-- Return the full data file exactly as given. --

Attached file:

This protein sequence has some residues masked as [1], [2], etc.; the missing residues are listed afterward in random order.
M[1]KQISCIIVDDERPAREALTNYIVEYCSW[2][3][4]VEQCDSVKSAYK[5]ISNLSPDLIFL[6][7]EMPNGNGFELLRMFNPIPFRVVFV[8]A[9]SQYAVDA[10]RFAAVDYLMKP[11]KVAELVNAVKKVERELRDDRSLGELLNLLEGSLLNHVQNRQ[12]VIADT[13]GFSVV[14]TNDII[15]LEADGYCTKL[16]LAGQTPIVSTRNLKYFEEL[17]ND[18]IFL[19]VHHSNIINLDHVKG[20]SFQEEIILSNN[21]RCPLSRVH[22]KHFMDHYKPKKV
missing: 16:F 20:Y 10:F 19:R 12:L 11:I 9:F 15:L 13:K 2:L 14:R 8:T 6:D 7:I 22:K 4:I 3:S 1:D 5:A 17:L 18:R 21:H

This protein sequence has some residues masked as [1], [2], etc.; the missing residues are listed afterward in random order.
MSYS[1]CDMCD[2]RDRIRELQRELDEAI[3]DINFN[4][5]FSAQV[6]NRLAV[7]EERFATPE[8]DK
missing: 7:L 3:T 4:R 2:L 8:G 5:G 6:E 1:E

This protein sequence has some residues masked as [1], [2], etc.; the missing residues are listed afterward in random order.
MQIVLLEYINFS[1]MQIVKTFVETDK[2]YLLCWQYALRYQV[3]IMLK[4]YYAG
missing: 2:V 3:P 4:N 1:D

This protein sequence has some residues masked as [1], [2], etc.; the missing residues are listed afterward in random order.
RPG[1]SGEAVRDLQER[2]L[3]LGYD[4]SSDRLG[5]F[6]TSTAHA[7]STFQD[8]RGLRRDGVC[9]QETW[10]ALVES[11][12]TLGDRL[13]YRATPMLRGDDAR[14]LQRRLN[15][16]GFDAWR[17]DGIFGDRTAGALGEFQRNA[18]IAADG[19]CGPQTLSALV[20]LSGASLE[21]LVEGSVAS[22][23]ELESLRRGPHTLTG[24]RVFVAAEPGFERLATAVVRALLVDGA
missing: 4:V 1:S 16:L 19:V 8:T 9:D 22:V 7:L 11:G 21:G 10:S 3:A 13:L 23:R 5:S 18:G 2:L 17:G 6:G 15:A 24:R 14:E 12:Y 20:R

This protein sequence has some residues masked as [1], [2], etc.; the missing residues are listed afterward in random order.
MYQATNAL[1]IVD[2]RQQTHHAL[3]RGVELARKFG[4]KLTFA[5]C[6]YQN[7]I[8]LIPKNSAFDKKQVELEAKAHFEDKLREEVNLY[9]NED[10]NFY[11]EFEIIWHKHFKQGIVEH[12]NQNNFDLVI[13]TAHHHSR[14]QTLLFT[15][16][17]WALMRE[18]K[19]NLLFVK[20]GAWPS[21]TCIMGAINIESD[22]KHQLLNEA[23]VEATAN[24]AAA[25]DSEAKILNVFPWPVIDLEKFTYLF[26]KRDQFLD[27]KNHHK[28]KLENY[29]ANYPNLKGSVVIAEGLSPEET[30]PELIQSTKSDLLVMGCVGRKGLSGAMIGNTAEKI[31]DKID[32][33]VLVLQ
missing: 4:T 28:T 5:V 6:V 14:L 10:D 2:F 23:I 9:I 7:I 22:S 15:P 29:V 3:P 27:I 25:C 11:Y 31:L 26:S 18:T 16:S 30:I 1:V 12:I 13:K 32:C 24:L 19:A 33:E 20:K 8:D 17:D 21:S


This protein sequence has some residues masked as [1], [2], etc.; the missing residues are listed afterward in random order.
M[1]KQISCIIVDDERPAREALTNYIVEYCSW[2][3][4]VEQCDSVKSAYK[5]ISNLSPDLIFL[6][7]EMPNGNGFELLRMFNPIPFRVVFV[8]A[9]SQYAVDA[10]RFAAVDYLMKP[11]KVAELVNAVKKVERELRDDRSLGELLNLLEGSLLNHVQNRQ[12]VIADT[13]GFSVV[14]TNDII[15]LEADGYCTKL[16]LAGQTPIVSTRNLKYFEEL[17]ND[18]IFL[19]VHHSNIINLDHVKG[20]SFQEEIILSNN[21]RCPLSRVH[22]KHFMDHYKPKKV
missing: 16:F 20:Y 10:F 19:R 12:L 11:I 9:F 15:L 13:K 2:L 14:R 8:T 6:D 7:I 22:K 4:I 3:S 1:D 5:A 17:L 18:R 21:H

This protein sequence has some residues masked as [1], [2], etc.; the missing residues are listed afterward in random order.
MSYS[1]CDMCD[2]RDRIRELQRELDEAI[3]DINFN[4][5]FSAQV[6]NRLAV[7]EERFATPE[8]DK
missing: 7:L 3:T 4:R 2:L 8:G 5:G 6:E 1:E

This protein sequence has some residues masked as [1], [2], etc.; the missing residues are listed afterward in random order.
MQIVLLEYINFS[1]MQIVKTFVETDK[2]YLLCWQYALRYQV[3]IMLK[4]YYAG
missing: 2:V 3:P 4:N 1:D

This protein sequence has some residues masked as [1], [2], etc.; the missing residues are listed afterward in random order.
RPG[1]SGEAVRDLQER[2]L[3]LGYD[4]SSDRLG[5]F[6]TSTAHA[7]STFQD[8]RGLRRDGVC[9]QETW[10]ALVES[11][12]TLGDRL[13]YRATPMLRGDDAR[14]LQRRLN[15][16]GFDAWR[17]DGIFGDRTAGALGEFQRNA[18]IAADG[19]CGPQTLSALV[20]LSGASLE[21]LVEGSVAS[22][23]ELESLRRGPHTLTG[24]RVFVAAEPGFERLATAVVRALLVDGA
missing: 4:V 1:S 16:L 19:V 8:T 9:D 22:V 7:L 11:G 21:G 10:S 3:A 13:L 23:R 5:S 18:G 2:L 17:G 6:G 15:A 24:R 14:E 12:Y 20:R

This protein sequence has some residues masked as [1], [2], etc.; the missing residues are listed afterward in random order.
MYQATNAL[1]IVD[2]RQQTHHAL[3]RGVELARKFG[4]KLTFA[5]C[6]YQN[7]I[8]LIPKNSAFDKKQVELEAKAHFEDKLREEVNLY[9]NED[10]NFY[11]EFEIIWHKHFKQGIVEH[12]NQNNFDLVI[13]TAHHHSR[14]QTLLFT[15][16][17]WALMRE[18]K[19]NLLFVK[20]GAWPS[21]TCIMGAINIESD[22]KHQLLNEA[23]VEATAN[24]AAA[25]DSEAKILNVFPWPVIDLEKFTYLF[26]KRDQFLD[27]KNHHK[28]KLENY[29]ANYPNLKGSVVIAEGLSPEET[30]PELIQSTKSDLLVMGCVGRKGLSGAMIGNTAEKI[31]DKID[32][33]VLVLQ
missing: 4:T 28:T 5:V 6:V 14:L 10:D 2:F 23:I 9:I 7:I 22:S 15:P 29:V 3:P 27:I 25:C 11:Y 31:L 26:S 18:T 16:S 30:I 1:V 12:I 13:K 32:C 24:L 19:A 33:E 20:K 8:D 17:D 21:S